Fish farms, foreign markets

Posted: Wednesday, July 24, 2002

The commercial salmon fishing industry is society's only food staple that remains wild. This year, salmon farms have flooded the market and severely undercut prices. Many independent fishers are now working not for profit but in hopes of making their boat payments. If this continues, what we now call seafood may become domesticated. That means the salmon we eat in the future will be harvested in swimming pools instead of the open ocean.

There are many strategies for commercial fishers to compete with farmed salmon. As most of these farms are located in foreign countries, tariffs for imported salmon could be raised. Another is stockpiling salmon for the offseason to counter the farms' competitive edge. These tactics would do more harm than good. Such retaliatory measures antagonize foreign affairs by disrupting foreign business. Also, they would drive farm salmon toward markets outside the United States.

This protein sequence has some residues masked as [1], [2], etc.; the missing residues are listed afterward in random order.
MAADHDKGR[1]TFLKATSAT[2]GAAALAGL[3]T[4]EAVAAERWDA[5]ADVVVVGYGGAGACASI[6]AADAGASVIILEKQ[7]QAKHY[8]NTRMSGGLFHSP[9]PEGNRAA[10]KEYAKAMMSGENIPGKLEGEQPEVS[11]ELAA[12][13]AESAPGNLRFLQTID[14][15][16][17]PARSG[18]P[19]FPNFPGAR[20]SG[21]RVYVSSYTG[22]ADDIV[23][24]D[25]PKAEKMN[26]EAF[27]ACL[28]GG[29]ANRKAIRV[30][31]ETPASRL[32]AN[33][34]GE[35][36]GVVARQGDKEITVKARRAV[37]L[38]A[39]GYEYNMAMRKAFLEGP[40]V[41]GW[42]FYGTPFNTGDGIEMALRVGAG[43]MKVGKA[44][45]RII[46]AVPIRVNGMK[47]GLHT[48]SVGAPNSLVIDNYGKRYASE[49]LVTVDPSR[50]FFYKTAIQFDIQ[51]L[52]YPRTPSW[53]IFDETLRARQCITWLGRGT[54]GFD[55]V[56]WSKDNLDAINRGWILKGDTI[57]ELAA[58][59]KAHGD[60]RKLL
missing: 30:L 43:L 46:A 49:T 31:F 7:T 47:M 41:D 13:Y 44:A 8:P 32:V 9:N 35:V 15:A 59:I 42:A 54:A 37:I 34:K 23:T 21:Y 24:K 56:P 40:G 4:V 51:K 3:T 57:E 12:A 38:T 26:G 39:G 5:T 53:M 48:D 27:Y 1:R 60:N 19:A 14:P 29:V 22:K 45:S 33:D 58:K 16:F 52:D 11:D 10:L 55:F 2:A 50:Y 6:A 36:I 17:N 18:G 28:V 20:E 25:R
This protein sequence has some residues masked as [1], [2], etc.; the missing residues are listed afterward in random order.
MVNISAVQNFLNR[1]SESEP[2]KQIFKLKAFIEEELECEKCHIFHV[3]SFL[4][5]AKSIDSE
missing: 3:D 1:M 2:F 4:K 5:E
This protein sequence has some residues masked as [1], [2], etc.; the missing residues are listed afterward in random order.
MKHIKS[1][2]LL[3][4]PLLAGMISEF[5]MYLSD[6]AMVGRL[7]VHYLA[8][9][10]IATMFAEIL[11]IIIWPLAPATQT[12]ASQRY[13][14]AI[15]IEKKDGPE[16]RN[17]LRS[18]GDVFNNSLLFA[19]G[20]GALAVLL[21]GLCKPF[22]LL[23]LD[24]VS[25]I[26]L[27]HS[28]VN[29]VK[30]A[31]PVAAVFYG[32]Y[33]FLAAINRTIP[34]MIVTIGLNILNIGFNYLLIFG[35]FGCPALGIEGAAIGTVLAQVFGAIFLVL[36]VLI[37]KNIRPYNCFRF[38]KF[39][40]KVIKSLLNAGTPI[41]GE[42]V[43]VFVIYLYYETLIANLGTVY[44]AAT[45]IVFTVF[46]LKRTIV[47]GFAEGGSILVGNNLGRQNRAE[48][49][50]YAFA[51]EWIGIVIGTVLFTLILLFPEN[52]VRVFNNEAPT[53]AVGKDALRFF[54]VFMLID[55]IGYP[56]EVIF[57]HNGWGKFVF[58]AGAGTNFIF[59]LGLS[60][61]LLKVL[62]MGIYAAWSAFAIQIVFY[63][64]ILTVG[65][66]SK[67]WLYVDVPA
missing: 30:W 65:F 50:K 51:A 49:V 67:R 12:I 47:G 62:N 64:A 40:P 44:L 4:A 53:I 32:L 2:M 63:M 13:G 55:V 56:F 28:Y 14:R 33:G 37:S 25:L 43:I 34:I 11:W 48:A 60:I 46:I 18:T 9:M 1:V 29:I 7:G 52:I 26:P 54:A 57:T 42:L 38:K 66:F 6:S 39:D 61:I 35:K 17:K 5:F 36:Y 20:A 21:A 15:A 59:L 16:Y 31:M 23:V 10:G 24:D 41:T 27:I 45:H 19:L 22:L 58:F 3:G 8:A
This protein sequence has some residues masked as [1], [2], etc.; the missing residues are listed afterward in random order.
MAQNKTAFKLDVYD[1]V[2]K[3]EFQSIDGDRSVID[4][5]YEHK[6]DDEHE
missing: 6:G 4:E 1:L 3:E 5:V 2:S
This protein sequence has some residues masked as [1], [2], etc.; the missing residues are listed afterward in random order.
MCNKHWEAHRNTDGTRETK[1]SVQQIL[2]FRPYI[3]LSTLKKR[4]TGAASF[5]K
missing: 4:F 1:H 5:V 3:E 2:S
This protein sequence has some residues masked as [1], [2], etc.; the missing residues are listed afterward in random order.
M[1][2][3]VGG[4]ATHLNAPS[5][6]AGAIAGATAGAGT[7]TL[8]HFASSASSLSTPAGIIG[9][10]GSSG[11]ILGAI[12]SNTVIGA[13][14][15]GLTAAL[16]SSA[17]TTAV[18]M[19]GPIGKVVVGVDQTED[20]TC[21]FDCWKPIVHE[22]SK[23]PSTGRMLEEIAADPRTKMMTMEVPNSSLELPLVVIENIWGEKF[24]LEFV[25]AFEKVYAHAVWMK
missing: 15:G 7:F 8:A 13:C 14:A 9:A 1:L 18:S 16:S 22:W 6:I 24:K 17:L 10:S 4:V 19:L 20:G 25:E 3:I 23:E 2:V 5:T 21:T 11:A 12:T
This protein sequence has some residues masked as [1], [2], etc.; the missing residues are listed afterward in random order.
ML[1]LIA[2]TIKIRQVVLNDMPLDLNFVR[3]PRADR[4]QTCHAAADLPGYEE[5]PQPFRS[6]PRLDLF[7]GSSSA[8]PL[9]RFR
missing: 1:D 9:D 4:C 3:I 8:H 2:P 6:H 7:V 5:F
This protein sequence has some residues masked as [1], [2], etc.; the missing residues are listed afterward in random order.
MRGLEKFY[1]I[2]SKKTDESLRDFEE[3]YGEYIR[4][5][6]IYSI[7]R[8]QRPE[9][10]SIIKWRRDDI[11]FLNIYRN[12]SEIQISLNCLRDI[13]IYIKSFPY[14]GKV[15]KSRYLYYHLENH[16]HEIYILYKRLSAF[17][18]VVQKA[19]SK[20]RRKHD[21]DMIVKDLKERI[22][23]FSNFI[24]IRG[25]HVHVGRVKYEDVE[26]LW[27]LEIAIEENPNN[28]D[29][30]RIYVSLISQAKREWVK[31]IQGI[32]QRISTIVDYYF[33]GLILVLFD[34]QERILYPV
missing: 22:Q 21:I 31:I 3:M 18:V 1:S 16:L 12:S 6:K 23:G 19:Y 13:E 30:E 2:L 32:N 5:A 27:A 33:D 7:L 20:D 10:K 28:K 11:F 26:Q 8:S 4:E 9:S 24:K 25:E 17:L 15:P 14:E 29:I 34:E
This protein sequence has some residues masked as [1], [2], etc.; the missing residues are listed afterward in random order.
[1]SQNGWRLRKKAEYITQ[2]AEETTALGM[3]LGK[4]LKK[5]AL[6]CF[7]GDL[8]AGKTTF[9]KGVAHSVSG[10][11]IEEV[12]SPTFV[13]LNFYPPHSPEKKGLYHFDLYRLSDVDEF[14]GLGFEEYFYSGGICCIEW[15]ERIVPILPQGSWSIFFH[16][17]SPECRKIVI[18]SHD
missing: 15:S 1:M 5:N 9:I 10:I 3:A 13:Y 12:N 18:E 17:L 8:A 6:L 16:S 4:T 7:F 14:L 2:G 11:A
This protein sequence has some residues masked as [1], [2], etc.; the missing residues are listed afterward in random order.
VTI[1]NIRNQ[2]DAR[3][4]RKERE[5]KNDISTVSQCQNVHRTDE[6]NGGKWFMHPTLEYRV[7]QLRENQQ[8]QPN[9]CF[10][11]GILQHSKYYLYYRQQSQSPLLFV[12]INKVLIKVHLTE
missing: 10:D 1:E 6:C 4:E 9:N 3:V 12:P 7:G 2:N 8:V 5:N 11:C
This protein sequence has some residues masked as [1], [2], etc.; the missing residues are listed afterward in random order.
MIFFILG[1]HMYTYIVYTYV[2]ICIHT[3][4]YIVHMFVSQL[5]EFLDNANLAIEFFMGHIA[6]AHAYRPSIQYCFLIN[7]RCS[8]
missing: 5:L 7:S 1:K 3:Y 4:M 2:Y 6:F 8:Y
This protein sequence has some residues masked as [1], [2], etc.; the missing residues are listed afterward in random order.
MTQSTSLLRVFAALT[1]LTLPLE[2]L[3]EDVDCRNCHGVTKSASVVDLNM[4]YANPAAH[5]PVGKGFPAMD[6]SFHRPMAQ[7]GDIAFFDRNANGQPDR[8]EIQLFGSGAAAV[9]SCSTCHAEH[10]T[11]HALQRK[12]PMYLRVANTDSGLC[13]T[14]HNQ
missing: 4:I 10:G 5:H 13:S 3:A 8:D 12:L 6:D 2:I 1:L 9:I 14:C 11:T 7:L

To preserve the commercial fishing industry the market must expand. This would increase demand and raise prices. Presently our relations with China and Russia are unprecedented. These two countries alone possess populations that could support any industry. Also, there is no better means to maintain foreign ties than through commerce.

Salmon fishing in the United States supports the livelihoods of hundreds of thousands of people and is a vital revenue for Alaska and the Northwestern states. Developing foreign markets for Alaska salmon would not only salvage an industry but ensure its continuing prosperity.

Garrett Robinson


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